A special session for flood relief in Duluth and other areas of northeastern Minnesota remains tentatively scheduled for Aug. 24.
But before any money is appropriated, members of the 2012 Disaster Relief Work Group sought more detailed answers on some of the proposed $190 million appropriation sought by Gov. Mark Dayton. The total was “sticker shock” to some Republicans when it was unveiled nine days earlier.
“The purpose of today is to describe how agencies got to their total request, to drill down into numbers,” said Rep. Mary Liz Holberg (R-Lakeville), who chaired the meeting. “We need to make sure the money we appropriate goes to those most in need from flood damage.” (Watch the hearing.)
President Obama declared 15 counties and three tribal lands a major disaster following the June 19-21 severe storms and flash flooding, and the June 14-18 windstorms and flooding in the western and south-central parts of the state. With such a declaration, the federal government pays 75 percent of costs to help fix public infrastructure and requires a 25 percent match.
Dayton unsuccessfully requested individual assistance for five counties and the Fond du Lac Band. An appeal of the original decision was also rejected.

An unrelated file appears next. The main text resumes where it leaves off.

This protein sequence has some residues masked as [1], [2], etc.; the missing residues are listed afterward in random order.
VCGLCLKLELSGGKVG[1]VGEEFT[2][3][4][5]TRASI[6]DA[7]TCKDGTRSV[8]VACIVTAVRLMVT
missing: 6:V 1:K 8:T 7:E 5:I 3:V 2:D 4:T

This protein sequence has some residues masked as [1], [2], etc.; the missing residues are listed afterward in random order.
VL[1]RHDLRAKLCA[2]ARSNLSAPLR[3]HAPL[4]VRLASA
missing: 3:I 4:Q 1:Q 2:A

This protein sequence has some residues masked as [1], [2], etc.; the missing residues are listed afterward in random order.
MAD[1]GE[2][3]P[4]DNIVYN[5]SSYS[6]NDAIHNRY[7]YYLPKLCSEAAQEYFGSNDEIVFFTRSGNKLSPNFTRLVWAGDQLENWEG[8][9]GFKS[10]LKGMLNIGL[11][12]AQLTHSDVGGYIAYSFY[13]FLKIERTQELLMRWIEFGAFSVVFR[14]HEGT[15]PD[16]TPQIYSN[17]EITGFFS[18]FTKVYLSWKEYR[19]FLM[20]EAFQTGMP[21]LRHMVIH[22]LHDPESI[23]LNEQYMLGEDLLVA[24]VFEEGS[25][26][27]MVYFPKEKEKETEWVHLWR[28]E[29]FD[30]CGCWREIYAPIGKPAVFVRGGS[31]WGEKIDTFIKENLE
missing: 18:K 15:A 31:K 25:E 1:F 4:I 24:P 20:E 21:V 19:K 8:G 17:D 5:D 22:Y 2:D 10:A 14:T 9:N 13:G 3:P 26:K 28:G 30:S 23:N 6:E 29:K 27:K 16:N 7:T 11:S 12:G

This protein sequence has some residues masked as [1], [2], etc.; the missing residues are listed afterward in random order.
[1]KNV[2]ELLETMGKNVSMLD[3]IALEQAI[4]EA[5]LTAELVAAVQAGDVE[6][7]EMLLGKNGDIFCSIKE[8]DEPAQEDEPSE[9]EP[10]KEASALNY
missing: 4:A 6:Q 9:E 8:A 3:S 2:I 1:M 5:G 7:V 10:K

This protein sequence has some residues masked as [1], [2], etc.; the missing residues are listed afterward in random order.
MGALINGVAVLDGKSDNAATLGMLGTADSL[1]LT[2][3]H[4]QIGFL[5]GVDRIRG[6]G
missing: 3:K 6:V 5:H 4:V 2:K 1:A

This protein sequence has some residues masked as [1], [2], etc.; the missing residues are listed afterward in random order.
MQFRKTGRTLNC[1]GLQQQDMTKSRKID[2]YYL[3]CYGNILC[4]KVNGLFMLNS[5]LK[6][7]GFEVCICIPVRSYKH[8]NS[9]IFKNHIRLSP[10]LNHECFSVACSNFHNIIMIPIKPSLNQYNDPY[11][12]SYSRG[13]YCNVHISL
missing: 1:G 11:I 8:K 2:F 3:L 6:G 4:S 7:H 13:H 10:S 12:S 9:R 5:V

Included in the administration’s proposal is $82 million for transportation purposes, including $38 million for state trunk highway, bridge and road repair. Chief Financial Officer Tracy Hatch said the goal is for MnDOT to complete most of the projects before the snow flies later this year, although at least three projects will not meet that deadline.
Other parts of the proposal include:
- $22.03 million for the Department of Natural Resources, including $10.03 million for facility and natural resource damage;
- $20 million for employment and economic development; and
- $12.72 million for housing finance, largely for forgivable loans for damaged housing structures.
Dayton and legislative leaders are expected to meet in the near future to work on logistics of a flood relief special session.
Holberg thinks a special session late next week is “very doable.”
Rep. Gene Pelowski, Jr. (DFL-Winona) wondered if the flood relief proposal would go through the committee process during the special session to allow public testimony and let members understand what they will be voting for or against on the House floor. He said a 2007 bill that he carried traveled through various committees.
“A lot of these questions have not been fully answered,” said Senate Majority Leader David Senjem (R-Rochester) said.
Senate Minority Leader Tom Bakk (DFL-Cook) suggested legislators arrive in the morning and, at minimum, allow the tax and finance committees to hear the bill.